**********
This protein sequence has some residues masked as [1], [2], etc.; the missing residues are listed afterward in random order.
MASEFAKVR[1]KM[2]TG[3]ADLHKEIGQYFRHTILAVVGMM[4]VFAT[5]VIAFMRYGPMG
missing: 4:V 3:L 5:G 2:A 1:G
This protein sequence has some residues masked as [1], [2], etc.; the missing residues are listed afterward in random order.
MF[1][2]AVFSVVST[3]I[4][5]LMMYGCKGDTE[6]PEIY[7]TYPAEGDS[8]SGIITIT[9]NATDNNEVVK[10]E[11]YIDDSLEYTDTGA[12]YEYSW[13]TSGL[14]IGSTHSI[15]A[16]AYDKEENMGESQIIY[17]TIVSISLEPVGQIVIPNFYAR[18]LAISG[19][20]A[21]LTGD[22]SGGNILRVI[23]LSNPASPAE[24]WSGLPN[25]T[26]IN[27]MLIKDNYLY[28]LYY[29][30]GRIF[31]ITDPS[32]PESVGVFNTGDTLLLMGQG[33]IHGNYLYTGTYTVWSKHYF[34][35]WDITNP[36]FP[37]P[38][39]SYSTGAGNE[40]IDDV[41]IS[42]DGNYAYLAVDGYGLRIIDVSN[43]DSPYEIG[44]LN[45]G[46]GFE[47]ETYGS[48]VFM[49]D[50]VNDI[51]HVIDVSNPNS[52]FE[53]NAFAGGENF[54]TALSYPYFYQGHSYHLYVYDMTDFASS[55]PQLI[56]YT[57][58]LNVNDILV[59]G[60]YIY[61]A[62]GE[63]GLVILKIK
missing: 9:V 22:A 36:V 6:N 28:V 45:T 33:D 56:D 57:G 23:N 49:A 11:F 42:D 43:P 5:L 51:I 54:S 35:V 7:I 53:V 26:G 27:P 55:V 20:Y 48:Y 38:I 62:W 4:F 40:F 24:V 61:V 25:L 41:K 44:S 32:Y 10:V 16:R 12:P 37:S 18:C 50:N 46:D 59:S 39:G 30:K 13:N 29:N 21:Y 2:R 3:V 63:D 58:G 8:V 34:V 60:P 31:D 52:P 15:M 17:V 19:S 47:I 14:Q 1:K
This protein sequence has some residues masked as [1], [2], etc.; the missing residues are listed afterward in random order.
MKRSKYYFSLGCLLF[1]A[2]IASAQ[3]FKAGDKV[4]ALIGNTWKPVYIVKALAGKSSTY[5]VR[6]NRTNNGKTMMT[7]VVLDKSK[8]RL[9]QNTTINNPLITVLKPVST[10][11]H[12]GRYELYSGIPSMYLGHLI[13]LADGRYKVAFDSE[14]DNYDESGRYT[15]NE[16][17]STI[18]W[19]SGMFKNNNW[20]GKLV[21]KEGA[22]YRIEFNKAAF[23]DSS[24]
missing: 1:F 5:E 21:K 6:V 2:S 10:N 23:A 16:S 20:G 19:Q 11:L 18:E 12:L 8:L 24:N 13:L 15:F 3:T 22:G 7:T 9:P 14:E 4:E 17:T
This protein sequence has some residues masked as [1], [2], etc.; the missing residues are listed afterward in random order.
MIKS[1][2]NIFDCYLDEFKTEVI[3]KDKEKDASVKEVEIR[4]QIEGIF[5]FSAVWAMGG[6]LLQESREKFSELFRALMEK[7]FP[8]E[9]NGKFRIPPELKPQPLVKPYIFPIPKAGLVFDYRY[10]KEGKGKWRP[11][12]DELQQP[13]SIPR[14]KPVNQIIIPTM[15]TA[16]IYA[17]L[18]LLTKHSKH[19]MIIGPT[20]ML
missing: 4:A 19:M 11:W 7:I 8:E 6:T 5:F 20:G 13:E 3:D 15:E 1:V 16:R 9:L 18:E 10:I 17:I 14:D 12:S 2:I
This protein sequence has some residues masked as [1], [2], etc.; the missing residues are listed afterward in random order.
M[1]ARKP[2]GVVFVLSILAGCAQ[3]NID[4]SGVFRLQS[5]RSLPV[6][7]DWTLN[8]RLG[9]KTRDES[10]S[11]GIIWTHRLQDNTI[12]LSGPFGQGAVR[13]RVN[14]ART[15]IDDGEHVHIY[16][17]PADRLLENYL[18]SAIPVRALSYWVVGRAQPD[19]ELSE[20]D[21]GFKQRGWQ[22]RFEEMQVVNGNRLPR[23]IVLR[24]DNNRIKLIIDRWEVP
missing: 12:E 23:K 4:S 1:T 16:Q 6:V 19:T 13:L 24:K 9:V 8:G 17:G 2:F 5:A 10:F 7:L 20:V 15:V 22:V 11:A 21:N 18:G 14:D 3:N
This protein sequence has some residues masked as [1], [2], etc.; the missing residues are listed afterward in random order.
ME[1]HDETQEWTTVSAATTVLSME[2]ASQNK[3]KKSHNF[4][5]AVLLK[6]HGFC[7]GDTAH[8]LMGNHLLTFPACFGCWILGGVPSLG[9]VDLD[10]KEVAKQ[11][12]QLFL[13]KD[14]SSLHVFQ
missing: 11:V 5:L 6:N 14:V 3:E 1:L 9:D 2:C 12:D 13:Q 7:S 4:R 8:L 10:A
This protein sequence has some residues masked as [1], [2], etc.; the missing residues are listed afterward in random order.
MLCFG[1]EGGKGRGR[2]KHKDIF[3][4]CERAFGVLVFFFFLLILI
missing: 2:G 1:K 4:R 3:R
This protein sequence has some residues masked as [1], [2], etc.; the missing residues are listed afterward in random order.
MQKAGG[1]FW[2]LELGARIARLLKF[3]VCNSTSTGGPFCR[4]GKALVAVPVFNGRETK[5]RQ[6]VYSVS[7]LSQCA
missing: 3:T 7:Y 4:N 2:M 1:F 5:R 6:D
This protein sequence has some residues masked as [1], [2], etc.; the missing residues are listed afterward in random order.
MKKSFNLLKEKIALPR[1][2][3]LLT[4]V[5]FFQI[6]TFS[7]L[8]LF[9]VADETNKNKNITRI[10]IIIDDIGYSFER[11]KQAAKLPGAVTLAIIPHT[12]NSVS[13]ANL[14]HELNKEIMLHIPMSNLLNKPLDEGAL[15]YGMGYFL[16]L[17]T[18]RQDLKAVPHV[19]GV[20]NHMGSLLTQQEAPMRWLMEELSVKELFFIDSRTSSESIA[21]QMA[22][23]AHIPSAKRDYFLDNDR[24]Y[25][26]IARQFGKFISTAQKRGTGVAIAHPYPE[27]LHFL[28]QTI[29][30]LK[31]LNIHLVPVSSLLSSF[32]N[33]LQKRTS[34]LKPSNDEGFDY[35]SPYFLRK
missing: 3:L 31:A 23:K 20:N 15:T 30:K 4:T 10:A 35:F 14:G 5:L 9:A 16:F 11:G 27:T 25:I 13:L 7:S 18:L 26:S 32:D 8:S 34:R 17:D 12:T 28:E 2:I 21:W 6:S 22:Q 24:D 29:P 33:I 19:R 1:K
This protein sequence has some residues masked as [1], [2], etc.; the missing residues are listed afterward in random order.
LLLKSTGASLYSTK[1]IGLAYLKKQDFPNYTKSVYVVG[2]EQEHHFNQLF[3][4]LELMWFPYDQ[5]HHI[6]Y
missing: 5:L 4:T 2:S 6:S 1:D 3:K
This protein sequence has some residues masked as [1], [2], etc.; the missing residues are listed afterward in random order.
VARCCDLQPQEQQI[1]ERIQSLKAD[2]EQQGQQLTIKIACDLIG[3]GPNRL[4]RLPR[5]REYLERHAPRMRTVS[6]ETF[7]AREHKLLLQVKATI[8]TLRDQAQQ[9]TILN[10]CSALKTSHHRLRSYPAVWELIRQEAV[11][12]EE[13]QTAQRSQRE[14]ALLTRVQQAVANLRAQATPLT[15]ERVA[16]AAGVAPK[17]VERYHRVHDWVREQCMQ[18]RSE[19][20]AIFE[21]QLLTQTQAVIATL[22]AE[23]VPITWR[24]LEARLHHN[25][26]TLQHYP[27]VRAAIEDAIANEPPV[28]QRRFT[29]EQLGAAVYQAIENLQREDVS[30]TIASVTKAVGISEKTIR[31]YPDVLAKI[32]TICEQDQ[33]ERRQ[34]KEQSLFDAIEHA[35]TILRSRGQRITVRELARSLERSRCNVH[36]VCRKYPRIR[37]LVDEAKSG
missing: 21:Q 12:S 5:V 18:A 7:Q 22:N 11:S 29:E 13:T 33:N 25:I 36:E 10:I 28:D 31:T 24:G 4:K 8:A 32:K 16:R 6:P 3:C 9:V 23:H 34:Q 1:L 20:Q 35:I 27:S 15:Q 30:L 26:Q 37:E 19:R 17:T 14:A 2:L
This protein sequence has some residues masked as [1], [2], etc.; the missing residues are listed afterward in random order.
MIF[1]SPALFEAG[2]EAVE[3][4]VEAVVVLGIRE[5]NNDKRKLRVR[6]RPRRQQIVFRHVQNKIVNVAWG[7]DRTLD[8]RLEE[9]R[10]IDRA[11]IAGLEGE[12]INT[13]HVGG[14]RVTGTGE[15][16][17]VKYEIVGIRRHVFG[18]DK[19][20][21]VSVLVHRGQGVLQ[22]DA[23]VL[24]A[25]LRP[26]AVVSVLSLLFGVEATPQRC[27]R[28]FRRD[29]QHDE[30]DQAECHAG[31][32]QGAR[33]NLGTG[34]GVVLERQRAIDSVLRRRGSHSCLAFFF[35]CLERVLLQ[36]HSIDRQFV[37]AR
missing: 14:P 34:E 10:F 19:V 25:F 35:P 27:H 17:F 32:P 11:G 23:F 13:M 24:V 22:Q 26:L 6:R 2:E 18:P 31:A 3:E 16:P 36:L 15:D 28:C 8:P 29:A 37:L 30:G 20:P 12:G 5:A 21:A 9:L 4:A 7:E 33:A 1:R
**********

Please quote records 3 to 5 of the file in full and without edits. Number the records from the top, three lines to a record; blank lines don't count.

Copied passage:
This protein sequence has some residues masked as [1], [2], etc.; the missing residues are listed afterward in random order.
MKRSKYYFSLGCLLF[1]A[2]IASAQ[3]FKAGDKV[4]ALIGNTWKPVYIVKALAGKSSTY[5]VR[6]NRTNNGKTMMT[7]VVLDKSK[8]RL[9]QNTTINNPLITVLKPVST[10][11]H[12]GRYELYSGIPSMYLGHLI[13]LADGRYKVAFDSE[14]DNYDESGRYT[15]NE[16][17]STI[18]W[19]SGMFKNNNW[20]GKLV[21]KEGA[22]YRIEFNKAAF[23]DSS[24]
missing: 1:F 5:E 21:K 6:V 2:S 10:N 23:A 16:S 20:G 19:Q 11:L 18:E 12:L 8:L 24:N 13:L 15:F 3:T 22:G 7:T 9:P 14:E 4:E 17:T
This protein sequence has some residues masked as [1], [2], etc.; the missing residues are listed afterward in random order.
MIKS[1][2]NIFDCYLDEFKTEVI[3]KDKEKDASVKEVEIR[4]QIEGIF[5]FSAVWAMGG[6]LLQESREKFSELFRALMEK[7]FP[8]E[9]NGKFRIPPELKPQPLVKPYIFPIPKAGLVFDYRY[10]KEGKGKWRP[11][12]DELQQP[13]SIPR[14]KPVNQIIIPTM[15]TA[16]IYA[17]L[18]LLTKHSKH[19]MIIGPT[20]ML
missing: 4:A 19:M 11:W 7:I 8:E 6:T 5:F 20:G 13:E 3:D 15:E 1:V 16:R 9:L 18:E 10:I 17:I 14:D 12:S 2:I
This protein sequence has some residues masked as [1], [2], etc.; the missing residues are listed afterward in random order.
M[1]ARKP[2]GVVFVLSILAGCAQ[3]NID[4]SGVFRLQS[5]RSLPV[6][7]DWTLN[8]RLG[9]KTRDES[10]S[11]GIIWTHRLQDNTI[12]LSGPFGQGAVR[13]RVN[14]ART[15]IDDGEHVHIY[16][17]PADRLLENYL[18]SAIPVRALSYWVVGRAQPD[19]ELSE[20]D[21]GFKQRGWQ[22]RFEEMQVVNGNRLPR[23]IVLR[24]DNNRIKLIIDRWEVP
missing: 12:E 23:K 4:S 1:T 16:Q 6:V 19:T 13:L 24:K 9:V 8:G 17:G 2:F 5:A 10:F 7:L 20:V 15:V 22:V 11:A 21:N 18:G 14:D 3:N